Miele Home Automation API

It’s annoying to have ‘smart’ devices that can only interact with the manufacturer’s own website or smartphone app. Much better is for them to have an API which can hook into other home automation systems, either to bring everything together in one user interface or to support automation logic (like running the dishwasher when electricity is cheapest).

Miele have been exploring various options for home automation over the years and they’re in the process of moving from a peer-to-peer ZigBee architecture to a Cloud-based WiFi solution.

There’s been a smartphone app for a while (MIele@mobile) which clearly uses an API to connect to the Cloud-hosted back-end and now the “3rd Party API” is official released for other uses.

More info at https://www.miele.com/developer/index.html

There’s also some work ongoing to hook this into openHAB and MQTT; see https://community.openhab.org/t/cloud-based-miele-home-to-mqtt/52155

IT Installation Tidy-Up

There are a total of 120 Ethernet network outlets distributed around the house which terminate in 5 x 24-port patch panels on the second floor. Some of these are used for specific fixed items like CCTV cameras (x5) and wireless access points (x6) whereas others are available in case there is a need to connect a portable device in a particular location. It’s highly unlikely that all of the outlets will be in use at any one time so there’s no need to have 120 switch ports available. Initially I started with a single 48-port switch which has been adequate up to now but the plan was always to have a second 48-port switch which I’ve just installed.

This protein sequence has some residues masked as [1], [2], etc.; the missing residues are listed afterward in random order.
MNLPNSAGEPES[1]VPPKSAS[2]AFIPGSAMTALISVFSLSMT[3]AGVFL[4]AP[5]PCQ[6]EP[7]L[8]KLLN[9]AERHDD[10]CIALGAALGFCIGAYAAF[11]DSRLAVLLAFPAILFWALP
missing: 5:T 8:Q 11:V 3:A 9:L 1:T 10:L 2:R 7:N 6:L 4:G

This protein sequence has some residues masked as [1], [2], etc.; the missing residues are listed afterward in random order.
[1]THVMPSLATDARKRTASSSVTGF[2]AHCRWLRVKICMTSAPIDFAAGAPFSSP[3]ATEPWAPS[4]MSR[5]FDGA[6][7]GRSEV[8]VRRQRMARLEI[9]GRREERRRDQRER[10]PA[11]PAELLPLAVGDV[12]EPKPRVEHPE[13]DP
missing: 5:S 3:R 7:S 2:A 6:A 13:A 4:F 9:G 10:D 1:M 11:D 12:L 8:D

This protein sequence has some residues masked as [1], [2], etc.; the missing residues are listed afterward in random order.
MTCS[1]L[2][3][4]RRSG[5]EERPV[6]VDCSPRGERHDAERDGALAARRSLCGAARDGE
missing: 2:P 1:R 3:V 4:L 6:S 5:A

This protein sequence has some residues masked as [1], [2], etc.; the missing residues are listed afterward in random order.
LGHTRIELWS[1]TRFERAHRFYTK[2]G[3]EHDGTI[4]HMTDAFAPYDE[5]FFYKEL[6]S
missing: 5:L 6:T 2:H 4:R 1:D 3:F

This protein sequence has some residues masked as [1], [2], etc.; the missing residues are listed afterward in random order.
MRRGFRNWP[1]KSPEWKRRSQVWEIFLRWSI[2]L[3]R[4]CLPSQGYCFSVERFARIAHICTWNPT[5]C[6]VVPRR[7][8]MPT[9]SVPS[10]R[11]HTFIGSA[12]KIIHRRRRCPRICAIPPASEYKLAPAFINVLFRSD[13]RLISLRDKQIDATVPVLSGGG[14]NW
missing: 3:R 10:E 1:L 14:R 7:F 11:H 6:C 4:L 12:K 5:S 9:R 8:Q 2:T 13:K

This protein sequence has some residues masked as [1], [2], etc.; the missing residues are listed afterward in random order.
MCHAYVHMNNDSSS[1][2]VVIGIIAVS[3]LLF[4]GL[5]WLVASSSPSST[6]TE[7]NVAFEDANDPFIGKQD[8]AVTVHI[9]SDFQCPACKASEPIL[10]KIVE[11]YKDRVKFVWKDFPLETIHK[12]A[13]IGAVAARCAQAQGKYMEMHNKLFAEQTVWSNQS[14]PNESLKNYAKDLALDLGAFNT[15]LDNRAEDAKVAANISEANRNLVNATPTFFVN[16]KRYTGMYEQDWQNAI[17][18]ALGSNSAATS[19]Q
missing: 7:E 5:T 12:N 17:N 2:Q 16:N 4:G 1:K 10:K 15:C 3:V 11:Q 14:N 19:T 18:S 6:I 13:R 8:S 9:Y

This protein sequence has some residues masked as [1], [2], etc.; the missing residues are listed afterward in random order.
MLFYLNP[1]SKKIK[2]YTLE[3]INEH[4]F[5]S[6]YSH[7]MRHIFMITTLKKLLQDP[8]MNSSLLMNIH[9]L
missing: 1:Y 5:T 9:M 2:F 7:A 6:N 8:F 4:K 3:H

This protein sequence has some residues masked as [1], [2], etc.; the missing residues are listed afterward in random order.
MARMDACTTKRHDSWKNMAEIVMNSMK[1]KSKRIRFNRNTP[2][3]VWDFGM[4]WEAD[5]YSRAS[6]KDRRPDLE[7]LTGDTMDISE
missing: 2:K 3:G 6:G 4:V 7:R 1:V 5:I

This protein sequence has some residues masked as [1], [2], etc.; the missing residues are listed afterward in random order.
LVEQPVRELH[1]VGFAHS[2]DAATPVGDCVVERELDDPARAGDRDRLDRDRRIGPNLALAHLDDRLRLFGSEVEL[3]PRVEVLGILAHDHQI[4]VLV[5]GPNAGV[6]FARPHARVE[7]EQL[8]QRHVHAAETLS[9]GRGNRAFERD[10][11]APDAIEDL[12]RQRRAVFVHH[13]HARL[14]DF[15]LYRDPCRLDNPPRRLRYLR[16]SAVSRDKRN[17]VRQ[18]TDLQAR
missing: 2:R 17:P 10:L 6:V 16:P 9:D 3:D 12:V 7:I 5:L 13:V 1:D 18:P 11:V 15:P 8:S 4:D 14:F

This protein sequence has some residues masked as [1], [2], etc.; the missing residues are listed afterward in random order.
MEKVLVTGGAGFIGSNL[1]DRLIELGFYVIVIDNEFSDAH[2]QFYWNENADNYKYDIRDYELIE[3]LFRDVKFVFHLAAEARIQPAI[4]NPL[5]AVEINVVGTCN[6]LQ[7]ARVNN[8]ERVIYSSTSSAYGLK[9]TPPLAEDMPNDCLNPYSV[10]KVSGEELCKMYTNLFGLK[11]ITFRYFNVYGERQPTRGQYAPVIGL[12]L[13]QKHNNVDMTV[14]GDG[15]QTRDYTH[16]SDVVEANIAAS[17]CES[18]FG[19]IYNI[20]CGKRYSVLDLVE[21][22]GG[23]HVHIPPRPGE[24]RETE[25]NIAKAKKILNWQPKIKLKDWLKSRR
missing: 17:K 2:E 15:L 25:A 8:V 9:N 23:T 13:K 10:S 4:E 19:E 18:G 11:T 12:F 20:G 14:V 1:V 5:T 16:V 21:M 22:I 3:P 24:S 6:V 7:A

The primary driver for the second switch is to double the port capacity but a secondary factor is that switches can fail and having two provides a degree of redundancy. Many of the devices rely on Power over Ethernet (PoE) which means that both switches must support PoE, which is unfortunate because PoE-capable switches are roughly double the price of non-PoE switches.

Adding the second switch made it possible to greatly simplify the wiring to the patch panels, which now looks a lot tidier.

Patch panels, network switches and supporting equipment

The Ethernet switches (painted silver) are 48-Port UniFi models from Ubiquiti Networks, each capable of supplying 500W of PoE. These are linked together using 2 x 10 Gb/s UniFi DAC cables in their SFP+ ports (the black cables connecting to the right of each switch) so they pretty much act as one 96-port switch. However, strictly speaking they are not stackable switches which means they must be configured separately (no big deal) and also means they don’t support the more advanced types of link aggregation across the two switches.

The plan is now to re-configure the main Router/Firewall (the red box at the top) to be wired to both switches in an Active-Backup configuration, so its connections will flip over to the second switch in the event of a problem with the first switch or with one of the ports or the cable. So far I haven’t decided whether to do the same with the HP MicroServer or to leave that with 2 x 1 Gb/s connections into just one switch (using LACP which uses both cables to provide high availability and also double the bandwidth).